The Building Research Establishment launched the Home Quality Mark in March at Ecobuild, the sustainable build trade show. It had been brewing a little while at BRE, as a more commercially acceptable standard for New Build Homes than the Code for Sustainable Homes. There are some that argue that the Code was too restrictive, but it did decrease carbon emissions in buildings and represented a standard that could be used to show sustainability targets. It is a shame that it was scrapped because within the Government’s previous step change plan in 2016 we would be looking at all new developments built to Code Level 6 or Zero Carbon (I know, it may not have been achieved even if it was still in operation, but…)

It is important to ensure that when buildings are in operation they are at least close to the aspirations of the design, and if they are not operating as designed (i.e. using a lot more energy than was proposed at design stage) then this should be addressed, as in a number of cases identifying these issues can lead to improved future designs and better experiences for the users of the buildings.

Post Occupancy is something that is included within the Home Quality Mark umbrella, under Aftercare, Commissioning, Home Information and Post Occupancy Evaluation, therefore this is an area that is addressed more fully than with CSH. There are an increase in the total number of issues and there is a massive increase in the amount of credits available.

There are 35 issues in total divided into three sections, however these 35 issues have more subsections and more points in them than the code for Sustainable Homes. It is a more complex scoring system than the Code and the weighting system is more complex. The Housing Quality Mark has included a number of items that are also in BREEAM assessment.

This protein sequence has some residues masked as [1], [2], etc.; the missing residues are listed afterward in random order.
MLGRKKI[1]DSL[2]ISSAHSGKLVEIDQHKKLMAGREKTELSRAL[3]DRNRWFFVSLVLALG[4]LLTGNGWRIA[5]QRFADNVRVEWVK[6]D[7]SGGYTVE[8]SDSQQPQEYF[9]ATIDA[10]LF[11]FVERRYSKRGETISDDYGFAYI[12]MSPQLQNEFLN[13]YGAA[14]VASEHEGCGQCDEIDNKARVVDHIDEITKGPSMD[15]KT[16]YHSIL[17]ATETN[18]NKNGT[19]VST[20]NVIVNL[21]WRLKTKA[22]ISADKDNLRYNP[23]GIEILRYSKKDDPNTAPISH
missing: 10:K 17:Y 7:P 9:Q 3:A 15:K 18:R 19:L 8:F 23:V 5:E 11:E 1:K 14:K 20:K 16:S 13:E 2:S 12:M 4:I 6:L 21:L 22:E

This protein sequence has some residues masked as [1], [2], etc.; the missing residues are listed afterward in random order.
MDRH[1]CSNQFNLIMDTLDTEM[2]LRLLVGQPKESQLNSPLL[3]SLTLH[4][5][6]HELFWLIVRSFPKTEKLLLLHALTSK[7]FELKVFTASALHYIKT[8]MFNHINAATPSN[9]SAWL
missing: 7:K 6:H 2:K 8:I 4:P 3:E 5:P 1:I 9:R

Whilst there were benefits to building to Code from the point of view of ecology mortgages, it was widely reported that house buyers were not really interested in the Code rating or particularly the energy rating of potential homes. The Home Quality Mark looks to appeal to the house buyers more than Code did. Even in saying this, personally I think that the Code added to build quality and although not widely understood by consumers looked to reduce the cost of the building in use.

It is focused on the benefit to the occupant, the three headings are: Our Surroundings, My Home and Knowledge Sharing.

A lot of the issues within the Housing Quality Mark are included within the Code For Sustainable Homes, but there are some issues that are adapted from BREEAM. The weighting system is much more complex it would be difficult to tell the indicative credits you would need to achieve the star ratings, but given the number of credits and the additional issues, it would seem to be an additional challenge to achieve the same rating under Housing Quality Mark. That being taken into account there are many issues that would be an advantage to have under Housing Quality Mark. For example Life Cycle Costing could prove an asset if there was ongoing maintenance issues and Post Occupancy Evaluation and Aftercare could help to close the Performance Gap.

There are some credits that will likely be awarded without effort on the part of the design team such as transport or air pollution, however it seems that the Housing Quality Mark is more challenging but also indicates better quality to the end user.

References–1059.html, accessed 15/04/2016, accessed 15/04/2016, accessed 15/04/2016, accessed 15/04/2016, accessed 15/04/2016

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